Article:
This post was originally published at Novelicious.com and is now at WritingTipsOasis.com. WritingTipsOasis.com acquired Novelicious.com in June 2022.
By Anna Bell
I wrote a column last year about how, as an unpublished or unrepresented author, it’s hard to know whether a publishing deal is good or not. Having recently read a forum debate about which is the better route – traditional or self-publishing – I’ve realised that finding the answer is even more difficult. Having been on both sides of the fence, as a hybrid author, I think the grass is greener for me on the side of traditional publishing.
Last year I turned down the first offers to traditionally publish my books from a big publisher, as I made more in a week than they were offering me for an advance. Yet, in the end, I accepted an offer, despite effectively taking a pay cut. It was a risk at the time that I couldn’t really afford to take, but it offered me things that self-publishing couldn’t. For example, it offered me the opportunity to have my book stocked by big outlets – I don’t think anything is going to beat seeing my book at the airport or on the shelves in Asda. I can’t imagine that reviews of my book would ever have appeared in The Sun or Closer magazine without my publishing team.
I’ve also learnt a huge amount from working with editors on a novel from the start to finish. There’s the expertise relating to the marketing, the cover design and the sales teams, which you have to take into account, too. It’s added value you can learn from and it doesn’t really come with self-publishing.In the end, although my advance might have seemed lower than sales from my eBooks, it is only an advance. When I take into consideration royalties, audiobook deals and foreign right sales – as well as the fact my publishers publish my books every six months – it works out pretty similar to my earnings when I solely self-published. There’s no way I would have got to listen to my book as an audiobook or see my book translated into Dutch or Italian without my agent and my traditional book deal.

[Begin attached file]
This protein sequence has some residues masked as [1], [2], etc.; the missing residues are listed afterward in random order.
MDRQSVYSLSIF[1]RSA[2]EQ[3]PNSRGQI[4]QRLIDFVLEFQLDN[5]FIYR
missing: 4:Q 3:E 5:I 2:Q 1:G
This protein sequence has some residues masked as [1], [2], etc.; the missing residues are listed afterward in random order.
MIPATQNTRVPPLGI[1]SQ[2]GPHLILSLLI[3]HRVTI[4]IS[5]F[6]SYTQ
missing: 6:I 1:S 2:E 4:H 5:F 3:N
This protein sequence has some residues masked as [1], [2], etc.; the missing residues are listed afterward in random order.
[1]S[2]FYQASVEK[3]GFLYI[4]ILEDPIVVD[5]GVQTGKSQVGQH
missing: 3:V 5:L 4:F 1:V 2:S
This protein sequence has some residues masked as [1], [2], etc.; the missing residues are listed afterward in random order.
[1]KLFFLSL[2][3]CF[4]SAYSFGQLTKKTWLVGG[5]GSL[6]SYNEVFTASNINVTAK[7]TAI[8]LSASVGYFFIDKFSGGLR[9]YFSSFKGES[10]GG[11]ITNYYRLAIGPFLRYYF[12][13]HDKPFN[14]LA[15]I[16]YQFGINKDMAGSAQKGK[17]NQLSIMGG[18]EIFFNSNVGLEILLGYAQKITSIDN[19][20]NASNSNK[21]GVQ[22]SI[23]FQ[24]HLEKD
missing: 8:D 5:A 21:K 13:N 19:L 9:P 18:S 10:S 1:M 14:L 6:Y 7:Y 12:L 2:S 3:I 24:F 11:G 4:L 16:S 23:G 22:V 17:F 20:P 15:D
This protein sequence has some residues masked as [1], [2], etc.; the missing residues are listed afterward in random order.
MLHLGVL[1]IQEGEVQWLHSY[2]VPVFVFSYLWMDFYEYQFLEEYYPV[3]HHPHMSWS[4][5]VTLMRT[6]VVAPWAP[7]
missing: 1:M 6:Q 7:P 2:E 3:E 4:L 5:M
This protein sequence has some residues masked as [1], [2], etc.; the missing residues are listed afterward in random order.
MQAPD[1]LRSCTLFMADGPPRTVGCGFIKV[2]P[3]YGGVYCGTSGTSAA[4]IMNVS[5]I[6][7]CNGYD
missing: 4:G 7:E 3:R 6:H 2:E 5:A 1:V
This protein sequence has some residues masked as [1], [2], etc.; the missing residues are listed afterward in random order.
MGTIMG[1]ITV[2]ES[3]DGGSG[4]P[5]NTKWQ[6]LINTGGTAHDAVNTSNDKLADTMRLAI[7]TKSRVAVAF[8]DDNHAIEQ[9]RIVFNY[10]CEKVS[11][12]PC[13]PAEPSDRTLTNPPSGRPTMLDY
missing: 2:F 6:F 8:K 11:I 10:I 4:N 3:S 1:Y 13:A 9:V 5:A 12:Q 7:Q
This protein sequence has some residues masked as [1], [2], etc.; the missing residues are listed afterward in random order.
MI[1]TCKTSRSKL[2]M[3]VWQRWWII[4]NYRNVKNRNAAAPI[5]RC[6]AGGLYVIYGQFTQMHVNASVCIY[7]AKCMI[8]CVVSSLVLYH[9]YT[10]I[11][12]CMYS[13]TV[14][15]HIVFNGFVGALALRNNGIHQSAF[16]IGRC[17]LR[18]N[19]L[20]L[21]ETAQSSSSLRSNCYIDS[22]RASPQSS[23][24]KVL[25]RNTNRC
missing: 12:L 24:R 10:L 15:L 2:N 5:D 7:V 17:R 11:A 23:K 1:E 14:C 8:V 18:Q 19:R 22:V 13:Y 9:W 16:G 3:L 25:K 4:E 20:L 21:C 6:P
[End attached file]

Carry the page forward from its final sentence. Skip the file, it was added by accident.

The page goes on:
I’ve since learnt that deciding whether to accept an advance (even a low one) is a personal choice. It comes down to whether you can afford to accept the offer and what it might lead to in the future. Whilst there’s always the potential to earn more by self-publishing, there are up-front costs involved. I spend about £500 for editing (line and copy) and a professional cover design for my self-published books. It’s a big outlay and you can’t guarantee you’ll make back.
Whilst I have had some bumpier times during my self-publishing adventures, in one particular month I sold over 6,500 books. Of course, I’ve also had years where my books haven’t done as well. When my titles have been doing badly on the Amazon charts, it reminds me how difficult self-publishing can be and how, at times like that, having a contract and a definite marketing plan is of great comfort.
There’s always going to be a debate as to whether authors should self-publish or go down the traditional route, but it’s definitely a personal choice. Whilst I used to think of it only with a business hat on and what made me the most money, I’ve begun to learn that it’s not that simple and there’s much more to it.
Which side of the fence do you sit on in this debate?